Simmons said he expects volatile revenue figures until the end of September or beginning of October when outdoor grows are expected to be harvested.

Marijuana is taxed at 25 percent as it passes through each rung of  the industry’s supply chain (producer, processor and retailer). Most excise taxes from pot is earmarked toward prevention, research and health funding.

 

Thurston Has Its First State Licensed Pot Grower

WASHINGTON: This will not be a new line of work for Jeff Gilmore.

“There hasn’t been a day I haven’t gotten up at 6 a.m. and started selling pot in the last 45 years,” Gilmore said.

What is new is state government’s stamp of approval. The Liquor Control Board handed a marijuana producer-processor license May 28 to business partners Gilmore, David Brown and Mary McKnew, a former member of the liquor board.

And with that, Thurston County has its first licensed marijuana grower.

The partners are allowed to use up to 7,000 square feet on property next to Gilmore’s home near Tenino to grow the plants.

 

 

Seattle City Attorney Holmes And WSLCB Member Chris Marr Keynote “Canna Business & The Law”

WASHINGTON: Sometime in July, the first recreational marijuana retail stores will open their doors in Washington State.  In anticipation hundreds of  I-502 applicants are scrambling to get all their ducks in a row, so they can attain their license in time for the market debut.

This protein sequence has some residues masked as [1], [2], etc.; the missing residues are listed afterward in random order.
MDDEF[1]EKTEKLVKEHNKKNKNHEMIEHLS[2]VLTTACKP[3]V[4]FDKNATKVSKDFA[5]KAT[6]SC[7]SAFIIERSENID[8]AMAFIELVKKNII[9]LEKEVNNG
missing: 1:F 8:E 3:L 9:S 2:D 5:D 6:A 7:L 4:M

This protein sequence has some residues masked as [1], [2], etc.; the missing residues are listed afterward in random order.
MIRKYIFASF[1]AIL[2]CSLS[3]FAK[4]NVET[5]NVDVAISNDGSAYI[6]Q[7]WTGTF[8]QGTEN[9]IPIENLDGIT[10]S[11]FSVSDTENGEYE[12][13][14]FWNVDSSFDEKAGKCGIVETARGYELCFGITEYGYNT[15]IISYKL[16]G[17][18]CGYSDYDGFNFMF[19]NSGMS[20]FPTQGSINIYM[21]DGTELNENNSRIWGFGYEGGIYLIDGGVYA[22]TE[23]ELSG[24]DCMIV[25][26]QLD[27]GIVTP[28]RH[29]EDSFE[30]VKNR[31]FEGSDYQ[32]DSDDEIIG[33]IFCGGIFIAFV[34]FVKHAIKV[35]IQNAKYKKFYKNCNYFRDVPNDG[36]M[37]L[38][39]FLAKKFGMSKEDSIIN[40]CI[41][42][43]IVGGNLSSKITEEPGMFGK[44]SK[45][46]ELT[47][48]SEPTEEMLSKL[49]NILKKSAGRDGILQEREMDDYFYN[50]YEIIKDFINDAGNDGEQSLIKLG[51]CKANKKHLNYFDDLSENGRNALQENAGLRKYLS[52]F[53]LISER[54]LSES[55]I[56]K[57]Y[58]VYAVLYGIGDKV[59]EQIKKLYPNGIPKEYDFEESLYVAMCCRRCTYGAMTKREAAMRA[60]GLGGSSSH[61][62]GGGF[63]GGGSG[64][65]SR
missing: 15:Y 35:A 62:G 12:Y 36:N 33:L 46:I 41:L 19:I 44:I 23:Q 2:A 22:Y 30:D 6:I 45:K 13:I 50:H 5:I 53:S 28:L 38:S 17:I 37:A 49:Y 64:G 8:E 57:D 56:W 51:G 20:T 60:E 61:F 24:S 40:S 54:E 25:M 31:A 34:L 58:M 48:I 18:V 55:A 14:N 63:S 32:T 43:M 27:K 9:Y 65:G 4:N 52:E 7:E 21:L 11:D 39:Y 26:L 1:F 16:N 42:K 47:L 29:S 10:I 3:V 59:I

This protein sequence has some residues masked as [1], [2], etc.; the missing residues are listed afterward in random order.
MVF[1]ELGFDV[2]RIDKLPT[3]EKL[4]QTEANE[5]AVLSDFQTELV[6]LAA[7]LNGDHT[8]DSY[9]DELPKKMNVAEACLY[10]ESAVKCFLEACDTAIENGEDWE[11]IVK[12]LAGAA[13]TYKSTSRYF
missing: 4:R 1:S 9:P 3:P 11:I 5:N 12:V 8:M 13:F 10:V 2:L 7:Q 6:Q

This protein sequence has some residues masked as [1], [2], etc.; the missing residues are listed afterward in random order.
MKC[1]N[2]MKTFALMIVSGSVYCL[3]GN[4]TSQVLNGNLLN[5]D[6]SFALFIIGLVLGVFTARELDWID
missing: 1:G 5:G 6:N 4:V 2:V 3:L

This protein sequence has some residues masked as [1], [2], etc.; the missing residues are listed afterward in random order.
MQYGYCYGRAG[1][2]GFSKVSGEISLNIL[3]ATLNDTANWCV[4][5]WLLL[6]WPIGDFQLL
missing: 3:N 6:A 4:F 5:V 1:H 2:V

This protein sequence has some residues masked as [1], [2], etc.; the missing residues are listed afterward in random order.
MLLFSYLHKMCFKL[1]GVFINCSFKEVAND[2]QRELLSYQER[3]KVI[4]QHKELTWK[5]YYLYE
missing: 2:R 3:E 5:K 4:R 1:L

The impending deadline has put tremendous stress on these mainly small legal “canna businesses,” all of whom share the traditional pressing needs of any startup – business planning, financing, real estate, HR, branding, marketing, and sales — with the additional burden of adhering to the strict compliance regulations set by the Washington State Liquor Control Board (WSLCB).

In an effort to get all key players in one room, Marijuana Business Association (MJBA), the leading trade organization serving the emerging legal cannabis, medical marijuana and hemp industries, has teamed with Canna Law Group – the nascent industry’s leading legal firm – to present, “Canna Business and the Law: A Must Attend B2B Seminar for I-502 Licensees, and Professional Service Providers,” at the Westin Seattle, Thursday May 22nd, from 9:00-4:20.

Screenshot 2014-05-20 13.20.04Canna Business and the LawSeattle City Attorney Pete Holmes, who famously sponsored I-502, will deliver a keynote address at lunch, as will WSLCB Member Chris Marr.  Salal Credit Union, the first credit union in Western Washington to announce it would begin accepting some I-502 accounts will make news by sending its Chief Lending Officer, Bob Schweigert, to participate on the “Managing Your Marijuana Money” panel.  Patrick Vo, COO of BioTrackTHC, the official software of I-502, will be a featured panelist, as will Redmond’s #1 Pot Lottery retail winner, the Grass Is Always Greener’s Jenny Carbon. The rest of the featured participants on the day’s 5 panels reads like a Who’s Who of Washington’s legal marijuana business, including representatives from the top attorneys, CPAs, business leaders and governmental officials.